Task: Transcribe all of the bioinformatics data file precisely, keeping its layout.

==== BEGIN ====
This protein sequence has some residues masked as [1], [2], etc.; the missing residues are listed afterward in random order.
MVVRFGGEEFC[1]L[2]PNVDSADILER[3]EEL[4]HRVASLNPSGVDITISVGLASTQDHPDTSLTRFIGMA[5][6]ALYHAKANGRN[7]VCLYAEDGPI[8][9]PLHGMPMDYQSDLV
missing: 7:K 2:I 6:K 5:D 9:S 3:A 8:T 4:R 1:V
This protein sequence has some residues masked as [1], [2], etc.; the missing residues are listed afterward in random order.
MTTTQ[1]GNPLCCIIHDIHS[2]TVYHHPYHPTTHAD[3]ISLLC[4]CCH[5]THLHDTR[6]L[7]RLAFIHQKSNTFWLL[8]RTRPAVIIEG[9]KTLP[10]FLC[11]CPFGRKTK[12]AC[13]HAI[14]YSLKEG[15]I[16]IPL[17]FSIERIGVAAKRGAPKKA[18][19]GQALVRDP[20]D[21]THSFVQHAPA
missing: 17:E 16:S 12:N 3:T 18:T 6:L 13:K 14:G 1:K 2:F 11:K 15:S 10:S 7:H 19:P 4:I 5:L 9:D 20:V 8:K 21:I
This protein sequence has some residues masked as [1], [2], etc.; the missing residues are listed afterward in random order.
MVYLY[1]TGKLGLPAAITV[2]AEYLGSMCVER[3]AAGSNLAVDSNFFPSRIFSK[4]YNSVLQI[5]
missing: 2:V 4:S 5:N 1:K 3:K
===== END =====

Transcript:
This protein sequence has some residues masked as [1], [2], etc.; the missing residues are listed afterward in random order.
MVVRFGGEEFC[1]L[2]PNVDSADILER[3]EEL[4]HRVASLNPSGVDITISVGLASTQDHPDTSLTRFIGMA[5][6]ALYHAKANGRN[7]VCLYAEDGPI[8][9]PLHGMPMDYQSDLV
missing: 7:K 2:I 6:K 5:D 9:S 3:A 8:T 4:R 1:V
This protein sequence has some residues masked as [1], [2], etc.; the missing residues are listed afterward in random order.
MTTTQ[1]GNPLCCIIHDIHS[2]TVYHHPYHPTTHAD[3]ISLLC[4]CCH[5]THLHDTR[6]L[7]RLAFIHQKSNTFWLL[8]RTRPAVIIEG[9]KTLP[10]FLC[11]CPFGRKTK[12]AC[13]HAI[14]YSLKEG[15]I[16]IPL[17]FSIERIGVAAKRGAPKKA[18][19]GQALVRDP[20]D[21]THSFVQHAPA
missing: 17:E 16:S 12:N 3:T 18:T 6:L 13:K 14:G 1:K 2:F 11:K 15:S 10:S 7:H 19:P 4:I 5:L 9:D 20:V 8:K 21:I
This protein sequence has some residues masked as [1], [2], etc.; the missing residues are listed afterward in random order.
MVYLY[1]TGKLGLPAAITV[2]AEYLGSMCVER[3]AAGSNLAVDSNFFPSRIFSK[4]YNSVLQI[5]
missing: 2:V 4:S 5:N 1:K 3:K